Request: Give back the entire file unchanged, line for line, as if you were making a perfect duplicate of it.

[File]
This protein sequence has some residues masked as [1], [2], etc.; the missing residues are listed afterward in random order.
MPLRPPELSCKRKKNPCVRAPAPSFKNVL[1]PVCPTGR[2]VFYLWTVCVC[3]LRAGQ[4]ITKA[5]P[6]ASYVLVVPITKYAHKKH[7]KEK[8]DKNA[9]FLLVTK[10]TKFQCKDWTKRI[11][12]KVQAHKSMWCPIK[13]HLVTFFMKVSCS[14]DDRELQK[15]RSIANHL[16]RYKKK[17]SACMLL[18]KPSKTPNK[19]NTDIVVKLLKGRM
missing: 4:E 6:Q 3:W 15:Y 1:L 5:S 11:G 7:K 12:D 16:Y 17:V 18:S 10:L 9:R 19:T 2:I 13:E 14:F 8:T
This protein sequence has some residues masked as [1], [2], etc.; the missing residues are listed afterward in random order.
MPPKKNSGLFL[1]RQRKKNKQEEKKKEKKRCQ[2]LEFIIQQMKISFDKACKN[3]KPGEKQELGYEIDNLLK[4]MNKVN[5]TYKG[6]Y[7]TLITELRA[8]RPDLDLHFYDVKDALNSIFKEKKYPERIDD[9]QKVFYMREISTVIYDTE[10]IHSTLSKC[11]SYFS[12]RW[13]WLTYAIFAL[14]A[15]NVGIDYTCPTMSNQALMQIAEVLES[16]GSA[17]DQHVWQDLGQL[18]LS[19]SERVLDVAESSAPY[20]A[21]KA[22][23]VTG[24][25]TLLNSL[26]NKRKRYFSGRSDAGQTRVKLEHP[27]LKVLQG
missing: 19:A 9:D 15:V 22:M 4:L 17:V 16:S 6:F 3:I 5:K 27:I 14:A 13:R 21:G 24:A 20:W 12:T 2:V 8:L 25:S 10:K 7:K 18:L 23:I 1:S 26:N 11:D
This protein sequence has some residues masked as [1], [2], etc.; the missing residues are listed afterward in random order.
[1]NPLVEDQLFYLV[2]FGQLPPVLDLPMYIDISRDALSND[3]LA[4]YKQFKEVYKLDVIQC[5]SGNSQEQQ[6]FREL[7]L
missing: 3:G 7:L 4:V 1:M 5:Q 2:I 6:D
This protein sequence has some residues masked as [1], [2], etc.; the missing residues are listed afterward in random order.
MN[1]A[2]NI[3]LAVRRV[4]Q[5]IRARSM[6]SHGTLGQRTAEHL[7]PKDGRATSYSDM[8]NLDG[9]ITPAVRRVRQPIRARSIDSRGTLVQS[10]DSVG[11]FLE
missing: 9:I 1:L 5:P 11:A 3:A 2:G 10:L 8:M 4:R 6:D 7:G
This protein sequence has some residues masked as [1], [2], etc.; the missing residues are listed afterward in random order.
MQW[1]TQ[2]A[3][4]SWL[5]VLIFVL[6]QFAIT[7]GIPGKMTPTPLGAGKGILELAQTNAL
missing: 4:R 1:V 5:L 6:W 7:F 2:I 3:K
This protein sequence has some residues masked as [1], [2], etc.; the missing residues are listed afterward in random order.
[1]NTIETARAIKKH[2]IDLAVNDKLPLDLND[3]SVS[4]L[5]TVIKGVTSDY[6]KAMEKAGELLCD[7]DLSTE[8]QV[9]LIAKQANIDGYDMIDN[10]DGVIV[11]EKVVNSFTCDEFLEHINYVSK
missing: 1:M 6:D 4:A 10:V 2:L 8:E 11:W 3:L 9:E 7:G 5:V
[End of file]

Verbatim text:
This protein sequence has some residues masked as [1], [2], etc.; the missing residues are listed afterward in random order.
MPLRPPELSCKRKKNPCVRAPAPSFKNVL[1]PVCPTGR[2]VFYLWTVCVC[3]LRAGQ[4]ITKA[5]P[6]ASYVLVVPITKYAHKKH[7]KEK[8]DKNA[9]FLLVTK[10]TKFQCKDWTKRI[11][12]KVQAHKSMWCPIK[13]HLVTFFMKVSCS[14]DDRELQK[15]RSIANHL[16]RYKKK[17]SACMLL[18]KPSKTPNK[19]NTDIVVKLLKGRM
missing: 4:E 6:Q 3:W 15:Y 1:L 5:S 11:G 7:K 12:D 16:Y 17:V 18:S 10:L 9:R 19:T 2:I 13:E 14:F 8:T
This protein sequence has some residues masked as [1], [2], etc.; the missing residues are listed afterward in random order.
MPPKKNSGLFL[1]RQRKKNKQEEKKKEKKRCQ[2]LEFIIQQMKISFDKACKN[3]KPGEKQELGYEIDNLLK[4]MNKVN[5]TYKG[6]Y[7]TLITELRA[8]RPDLDLHFYDVKDALNSIFKEKKYPERIDD[9]QKVFYMREISTVIYDTE[10]IHSTLSKC[11]SYFS[12]RW[13]WLTYAIFAL[14]A[15]NVGIDYTCPTMSNQALMQIAEVLES[16]GSA[17]DQHVWQDLGQL[18]LS[19]SERVLDVAESSAPY[20]A[21]KA[22][23]VTG[24][25]TLLNSL[26]NKRKRYFSGRSDAGQTRVKLEHP[27]LKVLQG
missing: 19:A 9:D 15:V 22:M 4:L 17:V 16:S 6:F 3:I 5:K 27:I 14:A 13:R 21:G 24:A 20:W 12:T 2:V 8:L 25:S 10:K 7:K 18:L 23:I 1:S 26:N 11:D
This protein sequence has some residues masked as [1], [2], etc.; the missing residues are listed afterward in random order.
[1]NPLVEDQLFYLV[2]FGQLPPVLDLPMYIDISRDALSND[3]LA[4]YKQFKEVYKLDVIQC[5]SGNSQEQQ[6]FREL[7]L
missing: 3:G 7:L 4:V 1:M 5:Q 2:I 6:D
This protein sequence has some residues masked as [1], [2], etc.; the missing residues are listed afterward in random order.
MN[1]A[2]NI[3]LAVRRV[4]Q[5]IRARSM[6]SHGTLGQRTAEHL[7]PKDGRATSYSDM[8]NLDG[9]ITPAVRRVRQPIRARSIDSRGTLVQS[10]DSVG[11]FLE
missing: 9:I 1:L 5:P 11:A 3:A 2:G 10:L 8:M 4:R 6:D 7:G
This protein sequence has some residues masked as [1], [2], etc.; the missing residues are listed afterward in random order.
MQW[1]TQ[2]A[3][4]SWL[5]VLIFVL[6]QFAIT[7]GIPGKMTPTPLGAGKGILELAQTNAL
missing: 4:R 1:V 5:L 6:W 7:F 2:I 3:K
This protein sequence has some residues masked as [1], [2], etc.; the missing residues are listed afterward in random order.
[1]NTIETARAIKKH[2]IDLAVNDKLPLDLND[3]SVS[4]L[5]TVIKGVTSDY[6]KAMEKAGELLCD[7]DLSTE[8]QV[9]LIAKQANIDGYDMIDN[10]DGVIV[11]EKVVNSFTCDEFLEHINYVSK
missing: 1:M 6:D 4:A 10:V 2:L 8:E 11:W 3:L 9:E 7:G 5:V